The Sweet Spot

By Ramzy Nasrallah on July 19, 2017 at 1:05 pm
rickey dudley torching penn state, 1995
Rickey Dudley, 1995

It has frustrated Buckeye fans for decades now.

For some reason, the offense can't seem to locate it. Coaches know it's there somewhere but stop trying to tap it during games. It is routinely ignored despite its ability to change momentum and increase tempo. It's been overlooked on nearly every Saturday, season after season.

It feels as though Ohio State's offensive coaches could not find a tight end even if you gave them a map and a head start.

Over two decades have passed since Walt Harris' offense threw split backs at defenses to pull them out laterally, stretched the field longitudinally with track stars at the flanker and split-end positions and then forced some poor weak-side linebacker to cover Rickey Dudley with no one else in sight. That was fun. We should do that again. But we don't.

ohio state beats michigan again
PICTURED: Marcus Baugh erasing Taco Charlton

Dudley, who was also a hell of a basketball player, had 37 catches and 7 touchdowns in 1995 in Harris' scheme. He went pro and the Buckeyes reloaded with John Lumpkin, who only pulled down 17 catches in both his junior and senior seasons - but a lot of those were for points. He was a situational red zone mismatch, which was how the coaches chose to use him. That was fine. Field goals are stupid anyway.

Lumpkin also played for the Buckeyes' varsity basketball team. Both had ballerina feet, soft hands, truculent route-running, oak tree size and the speed to match. It was like trying to guard a minivan. The best that defenses could do was sort of dance around them and wave their arms frantically. Ohio State didn't forget about or fail to find either of them when it wanted to.

Since then, Buckeye fans have been mystified. Why can't we regularly find the tight end? Well, for starters - it's a hybrid tucked into a tight space that has so many other obvious options for exploitation. That nub at the end of the line can do a lot if you choose to tease out its potential:

  • Catch passes
  • Line play
  • Isolation blocking
  • Tackle support
  • Offensive decoy
  • Rear/flank protection
  • Inside seal
  • Sweep lead

There's a lot going on and many other places to go. Plus, finding the tight end can be hard when your head is already spinning.

Earlier this week Jeremy Ruckert - the top TE in the country - committed to what's already a monster class. Dan crunched the numbers and your frustrated eyes aren't lying; other programs throw to the TE more than OSU does. Ruckert is the latest mismatch that Buckeye fans hope will find himself on the receiving end of many ropes thrown by any one of Ohio State's highly-acclaimed quarterbacks lined up to replace J.T. Barrett. It's a legacy of hope.

Post-Lumpkin, Ruckert follows in the footsteps of tight ends like Louis Irizarry, who never really contributed. Also Ryan Hamby, remembered more for what he failed to catch (don't click) than what he caught (just nine as a senior). Ben Hartsock had 33 catches in 2003, but his primary contribution to the program came in the locker room as the glue for the BCS Champions. Jeff Heuerman was that guy too, albeit with fewer catches. Both landed comfortably on NFL rosters.

Rory Nicol caught 11 balls as a senior. Jake Ballard caught 13, including that one. Nick Vannett grabbed 19 in both his junior and senior seasons. Jake Stoneburner led the team in 2011 with 14 catches in what was the final season of Jim Bollman being allowed by any program to decide anything of consequence. Stoney had 16 grabs in the undefeated 2012 season.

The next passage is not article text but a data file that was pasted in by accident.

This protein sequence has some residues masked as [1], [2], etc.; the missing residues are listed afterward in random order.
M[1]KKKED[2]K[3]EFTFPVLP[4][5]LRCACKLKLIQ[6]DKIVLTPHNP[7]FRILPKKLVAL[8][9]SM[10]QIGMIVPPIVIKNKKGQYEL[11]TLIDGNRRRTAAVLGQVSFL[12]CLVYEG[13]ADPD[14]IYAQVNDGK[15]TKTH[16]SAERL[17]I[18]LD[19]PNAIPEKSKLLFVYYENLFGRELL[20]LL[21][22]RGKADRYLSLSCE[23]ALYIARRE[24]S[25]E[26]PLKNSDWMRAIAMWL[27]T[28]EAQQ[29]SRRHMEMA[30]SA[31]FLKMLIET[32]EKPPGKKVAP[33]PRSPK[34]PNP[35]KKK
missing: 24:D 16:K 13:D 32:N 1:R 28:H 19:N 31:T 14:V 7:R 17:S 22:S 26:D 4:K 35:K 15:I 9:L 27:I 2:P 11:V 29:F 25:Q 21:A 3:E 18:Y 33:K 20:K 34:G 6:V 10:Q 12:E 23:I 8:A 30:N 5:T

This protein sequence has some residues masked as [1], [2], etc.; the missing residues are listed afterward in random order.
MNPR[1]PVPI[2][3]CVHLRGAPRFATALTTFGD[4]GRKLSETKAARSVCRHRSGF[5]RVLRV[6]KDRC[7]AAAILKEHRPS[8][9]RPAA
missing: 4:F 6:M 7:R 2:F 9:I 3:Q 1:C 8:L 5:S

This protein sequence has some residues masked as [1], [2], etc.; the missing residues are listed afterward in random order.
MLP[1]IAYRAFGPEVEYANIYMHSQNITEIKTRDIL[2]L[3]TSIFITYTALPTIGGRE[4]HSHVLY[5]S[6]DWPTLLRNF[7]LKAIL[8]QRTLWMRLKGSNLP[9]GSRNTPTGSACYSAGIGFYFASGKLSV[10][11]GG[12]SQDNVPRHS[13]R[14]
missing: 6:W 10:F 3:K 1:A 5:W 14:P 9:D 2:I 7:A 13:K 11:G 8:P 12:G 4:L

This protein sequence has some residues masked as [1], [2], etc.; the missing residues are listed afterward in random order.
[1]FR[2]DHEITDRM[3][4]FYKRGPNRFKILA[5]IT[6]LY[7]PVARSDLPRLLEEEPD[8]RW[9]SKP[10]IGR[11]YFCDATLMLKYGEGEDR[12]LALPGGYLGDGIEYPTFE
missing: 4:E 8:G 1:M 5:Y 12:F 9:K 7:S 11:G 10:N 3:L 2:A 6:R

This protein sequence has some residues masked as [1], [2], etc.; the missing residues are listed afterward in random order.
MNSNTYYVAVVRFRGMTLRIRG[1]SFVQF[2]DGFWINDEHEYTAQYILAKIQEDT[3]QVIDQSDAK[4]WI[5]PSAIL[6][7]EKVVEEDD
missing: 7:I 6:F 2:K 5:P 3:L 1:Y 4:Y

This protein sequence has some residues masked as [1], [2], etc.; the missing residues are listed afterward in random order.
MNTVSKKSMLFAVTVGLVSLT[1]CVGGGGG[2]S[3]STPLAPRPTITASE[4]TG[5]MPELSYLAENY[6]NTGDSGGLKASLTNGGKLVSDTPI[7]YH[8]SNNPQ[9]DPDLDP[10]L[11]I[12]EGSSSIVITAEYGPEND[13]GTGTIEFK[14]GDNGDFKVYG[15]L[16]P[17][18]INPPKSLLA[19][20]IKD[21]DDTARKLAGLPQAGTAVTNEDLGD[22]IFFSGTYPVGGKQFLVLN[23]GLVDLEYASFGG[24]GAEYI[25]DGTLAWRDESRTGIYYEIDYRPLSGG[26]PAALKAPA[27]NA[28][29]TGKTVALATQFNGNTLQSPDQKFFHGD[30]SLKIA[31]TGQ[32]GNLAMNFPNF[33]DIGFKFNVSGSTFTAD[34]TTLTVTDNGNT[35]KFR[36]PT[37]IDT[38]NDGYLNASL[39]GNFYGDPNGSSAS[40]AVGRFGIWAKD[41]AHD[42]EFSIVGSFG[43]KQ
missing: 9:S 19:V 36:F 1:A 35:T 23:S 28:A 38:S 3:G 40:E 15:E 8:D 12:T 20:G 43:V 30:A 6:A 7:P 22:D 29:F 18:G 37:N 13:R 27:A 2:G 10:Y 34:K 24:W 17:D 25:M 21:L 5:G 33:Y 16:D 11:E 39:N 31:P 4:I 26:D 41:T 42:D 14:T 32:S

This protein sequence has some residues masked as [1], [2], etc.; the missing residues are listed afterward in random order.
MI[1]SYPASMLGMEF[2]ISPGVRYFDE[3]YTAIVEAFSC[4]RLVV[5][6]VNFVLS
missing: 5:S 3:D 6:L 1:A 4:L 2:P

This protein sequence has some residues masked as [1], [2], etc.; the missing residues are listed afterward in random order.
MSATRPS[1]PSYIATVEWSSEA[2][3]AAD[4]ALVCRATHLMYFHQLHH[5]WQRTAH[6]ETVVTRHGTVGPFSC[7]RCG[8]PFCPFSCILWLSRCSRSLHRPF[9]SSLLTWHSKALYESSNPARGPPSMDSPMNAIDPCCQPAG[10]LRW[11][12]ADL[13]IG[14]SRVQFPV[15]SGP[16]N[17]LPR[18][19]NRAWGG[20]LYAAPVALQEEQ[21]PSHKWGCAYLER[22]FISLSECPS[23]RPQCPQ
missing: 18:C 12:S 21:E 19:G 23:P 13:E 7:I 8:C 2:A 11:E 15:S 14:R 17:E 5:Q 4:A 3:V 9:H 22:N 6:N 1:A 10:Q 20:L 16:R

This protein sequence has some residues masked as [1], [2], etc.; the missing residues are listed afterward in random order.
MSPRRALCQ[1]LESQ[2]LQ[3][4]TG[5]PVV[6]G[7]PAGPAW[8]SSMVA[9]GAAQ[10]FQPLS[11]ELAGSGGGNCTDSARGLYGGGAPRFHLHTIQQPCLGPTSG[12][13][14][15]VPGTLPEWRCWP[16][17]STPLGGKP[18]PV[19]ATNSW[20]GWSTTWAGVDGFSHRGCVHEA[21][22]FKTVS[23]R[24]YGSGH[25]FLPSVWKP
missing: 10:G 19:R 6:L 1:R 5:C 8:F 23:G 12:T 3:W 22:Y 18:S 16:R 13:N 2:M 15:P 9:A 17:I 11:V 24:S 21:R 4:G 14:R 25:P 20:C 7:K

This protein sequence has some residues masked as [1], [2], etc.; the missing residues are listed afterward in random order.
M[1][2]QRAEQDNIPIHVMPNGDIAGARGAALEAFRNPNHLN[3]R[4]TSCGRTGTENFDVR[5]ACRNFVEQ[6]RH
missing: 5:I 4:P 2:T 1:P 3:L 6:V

All of these guys were pretty good at blocking. Most of them made or are making significant NFL money.

None of them were all that good at being found during games, and their stats show it. The Ohio State offense has been spitting out 1,000-yard rushers and Silver Football winners from its backfield independent of who's been calling plays since Lumpkin matriculated, but TE has been a pass-catching novelty.

Marcus Baugh could conceivably match Rickey Dudley's 1995 receiving production this season. Really.

Urban Meyer's shiniest example of what TE greatness can look like in his offense is, unfortunately, a dead felon. But there's still no reason that a player who is taller than a receiver, faster than a lineman, bigger than a running back and generally covered by a guy he could condescendingly pat on the head mid-route can't pull down 25 passes and five touchdowns per season in his scheme.

Whenever Meyer - or new TE coach Kevin Wilson - have had these dudes, the neglect has predictably vanished. If Ohio State is going to finally tickle the tight end with precision and regularity, it's now. Zone Six put nobody on the Biletnikoff watch list when it was released this week (the MAC has six) so TE is prime for rediscovery, right now. 

By the way, the Buckeyes leading returning receiver is Marcus Baugh. You know what he plays.

Baugh caught 24 passes and showed some crispiness playing in an offense run by two guys who never quite figured out how to run it properly. Wilson coaching his position, Not Tim Beck coaching QBs and Baugh treating 2017 as an NFL interview should conceivably put him in Dudley's statistical territory (recall that Dudley had to compete with the Heisman and Biletnikoff winner for touches that season, which made his 1995 even more ridiculous).

Doing so would give Ohio State fans much-needed relief following decades of frustration. The offense can only improve following last season's implosion and every variable that would impact its production has been upgraded, so this might just be the year the Buckeyes finally remember they have a tight end.

And hey - if it isn't, there's always the next one. They'll have to find it eventually, right?

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